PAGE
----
The Middle East is beset by division and conflict, and the path forward is to play to its strengths.
In the wake of the defeat of the Ottoman Empire at the end of World War I, and the subsequent Turkish War of Independence, declaration of the Turkish Republic, and final abolition of the Ottoman caliphate, the post-Ottoman world has struggled to form a new basis of regional security that would guarantee peace, freedom and prosperity for the peoples of the Middle East.
Part of the disarray of the post-Ottoman region is by design: non-Muslim powers have openly stated that they have an interest in maintaining conflict and division in the Middle East to prevent the rise of a united Sunni world.
But much of the blame ought to be placed at the doorsteps of regional politicians who have failed to pursue policies that could integrate the region and instead pursued strategies that exacerbate ethnic and religious conflict for their own, short-term gains.
The most extreme example of the sheer madness of such a policy is the Syrian tragedy, where a despotic regime, headed up by a small coterie of an elite within a religious minority, intentionally stoked sectarian conflict to preserve their own power rather than to accede to even nominal political reforms that distribute power and resources more equitably within Syrian society.
But more generally, the despotic order of the Arab world, in leading the counter-revolution against the Arab Spring, has suddenly come to embrace the virtues of the nation-state, and promote local nationalisms, e.g., Egyptian nationalism, Saudi nationalism, and even an Emirati nationalism, as a shield against pan-Islamism (and pan-Arabism), trotting out the “nightmare” of the caliphate – and Daesh associating itself with it – as the only alternative to their local despotisms.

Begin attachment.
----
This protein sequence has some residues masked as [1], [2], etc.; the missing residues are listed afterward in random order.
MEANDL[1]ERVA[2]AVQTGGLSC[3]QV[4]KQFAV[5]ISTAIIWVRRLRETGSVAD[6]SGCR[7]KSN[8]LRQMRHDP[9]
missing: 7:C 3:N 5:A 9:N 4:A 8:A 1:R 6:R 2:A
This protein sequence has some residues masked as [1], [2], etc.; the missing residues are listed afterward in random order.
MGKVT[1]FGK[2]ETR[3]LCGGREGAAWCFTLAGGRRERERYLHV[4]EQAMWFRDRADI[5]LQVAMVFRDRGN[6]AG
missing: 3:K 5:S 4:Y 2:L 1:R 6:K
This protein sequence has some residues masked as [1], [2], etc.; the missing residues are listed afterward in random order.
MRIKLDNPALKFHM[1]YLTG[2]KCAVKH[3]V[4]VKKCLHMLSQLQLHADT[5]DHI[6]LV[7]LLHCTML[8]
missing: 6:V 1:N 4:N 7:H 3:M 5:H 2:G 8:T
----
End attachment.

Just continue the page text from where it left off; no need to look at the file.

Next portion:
The protagonists in the ongoing Arab civil war that is now threatening world peace are, ironically, the very enemies that post-Ottoman theorists of the caliphate, such as the Syrian religious scholar and reformer Rashid Rida and the Egyptian lawyer-jurist, ʿAbd al-Razzaq al-Sanhuri, identified as representing the biggest challenges to the development of the Arab world after World War I – ethnic nationalism, on the one hand, versus religious obscurantism, on the other.
Their reformed conception of the caliphate which would function as a law-based federation rather than a centralised despotism along the lines of the late Ottoman state was their solution to integrating the peoples of the Middle East in a structure that recognised legitimate claims of self-determination while resisting claims of ethnic chauvinism and religious fanaticism.
For both Rida and Sanhuri, the key to developing this new political order was grounding it in law rather than the personality of the ruler. Both advocated a reformist conception of Islamic law that would preserve abstract principles and values of Islamic law while displaying a great deal of flexibility at the level of practice to suit the needs of the people in furthering their material and moral development, while at the same time guaranteeing the religious freedom of non-Muslim minorities.
Events of the last 100 years have proven thinkers such as Rida and Sanhuri to be correct. The pursuit of ethnic nationalisms and reactionary religious projects have destroyed the region.
The region stands on the verge of an abyss that can only be averted if regional states abandon narrow, self-interested policies designed almost entirely to preserve their own positions of power, and pursue steps that would promote the region’s integration so that politics ceases to be a zero-sum game and instead focuses on improving conditions for everyone.